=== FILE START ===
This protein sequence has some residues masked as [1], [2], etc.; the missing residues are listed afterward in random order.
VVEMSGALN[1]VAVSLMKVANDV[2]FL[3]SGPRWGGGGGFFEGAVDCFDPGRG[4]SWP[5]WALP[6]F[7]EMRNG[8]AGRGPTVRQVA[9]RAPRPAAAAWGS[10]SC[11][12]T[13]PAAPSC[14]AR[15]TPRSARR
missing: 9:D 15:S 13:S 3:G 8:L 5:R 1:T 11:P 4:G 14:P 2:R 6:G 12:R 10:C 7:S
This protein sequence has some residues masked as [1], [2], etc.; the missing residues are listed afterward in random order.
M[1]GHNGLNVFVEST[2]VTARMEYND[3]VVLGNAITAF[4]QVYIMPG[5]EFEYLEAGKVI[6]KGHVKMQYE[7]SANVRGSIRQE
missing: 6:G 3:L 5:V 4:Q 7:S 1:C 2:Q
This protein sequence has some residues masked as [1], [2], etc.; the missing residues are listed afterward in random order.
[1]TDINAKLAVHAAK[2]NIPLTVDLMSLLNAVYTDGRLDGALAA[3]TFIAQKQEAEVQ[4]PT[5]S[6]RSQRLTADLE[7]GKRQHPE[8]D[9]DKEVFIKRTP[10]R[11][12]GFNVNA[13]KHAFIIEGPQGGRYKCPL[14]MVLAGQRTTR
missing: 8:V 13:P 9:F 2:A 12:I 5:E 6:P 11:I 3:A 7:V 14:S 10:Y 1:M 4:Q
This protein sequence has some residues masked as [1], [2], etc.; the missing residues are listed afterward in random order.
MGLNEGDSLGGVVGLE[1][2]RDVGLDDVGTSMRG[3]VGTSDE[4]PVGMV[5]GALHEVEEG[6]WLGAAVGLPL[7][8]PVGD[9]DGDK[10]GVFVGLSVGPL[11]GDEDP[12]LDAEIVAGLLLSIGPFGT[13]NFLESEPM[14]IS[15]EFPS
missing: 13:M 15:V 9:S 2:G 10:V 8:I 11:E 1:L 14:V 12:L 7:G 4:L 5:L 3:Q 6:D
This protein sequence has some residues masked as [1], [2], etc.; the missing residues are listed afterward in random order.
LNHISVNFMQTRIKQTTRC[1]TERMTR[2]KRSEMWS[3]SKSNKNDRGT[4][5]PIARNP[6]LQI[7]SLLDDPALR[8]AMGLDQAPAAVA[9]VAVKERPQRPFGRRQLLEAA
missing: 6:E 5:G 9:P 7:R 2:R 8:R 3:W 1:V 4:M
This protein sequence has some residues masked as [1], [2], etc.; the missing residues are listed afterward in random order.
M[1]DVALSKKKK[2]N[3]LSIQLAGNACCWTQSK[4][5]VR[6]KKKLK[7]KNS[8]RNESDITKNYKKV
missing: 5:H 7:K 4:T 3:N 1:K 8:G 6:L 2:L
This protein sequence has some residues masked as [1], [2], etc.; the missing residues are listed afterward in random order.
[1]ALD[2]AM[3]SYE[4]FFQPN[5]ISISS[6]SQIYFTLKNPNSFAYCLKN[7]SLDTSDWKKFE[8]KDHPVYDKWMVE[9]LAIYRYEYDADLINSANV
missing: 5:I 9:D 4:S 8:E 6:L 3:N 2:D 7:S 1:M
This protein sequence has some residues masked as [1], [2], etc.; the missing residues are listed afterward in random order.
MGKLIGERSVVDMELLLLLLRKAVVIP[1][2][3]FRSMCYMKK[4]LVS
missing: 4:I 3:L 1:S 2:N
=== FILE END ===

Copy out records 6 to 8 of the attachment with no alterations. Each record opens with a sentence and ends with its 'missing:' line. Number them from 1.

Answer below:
This protein sequence has some residues masked as [1], [2], etc.; the missing residues are listed afterward in random order.
M[1]DVALSKKKK[2]N[3]LSIQLAGNACCWTQSK[4][5]VR[6]KKKLK[7]KNS[8]RNESDITKNYKKV
missing: 5:H 7:K 4:T 3:N 1:K 8:G 6:L 2:L
This protein sequence has some residues masked as [1], [2], etc.; the missing residues are listed afterward in random order.
[1]ALD[2]AM[3]SYE[4]FFQPN[5]ISISS[6]SQIYFTLKNPNSFAYCLKN[7]SLDTSDWKKFE[8]KDHPVYDKWMVE[9]LAIYRYEYDADLINSANV
missing: 5:I 9:D 4:S 8:E 6:L 3:N 2:D 7:S 1:M
This protein sequence has some residues masked as [1], [2], etc.; the missing residues are listed afterward in random order.
MGKLIGERSVVDMELLLLLLRKAVVIP[1][2][3]FRSMCYMKK[4]LVS
missing: 4:I 3:L 1:S 2:N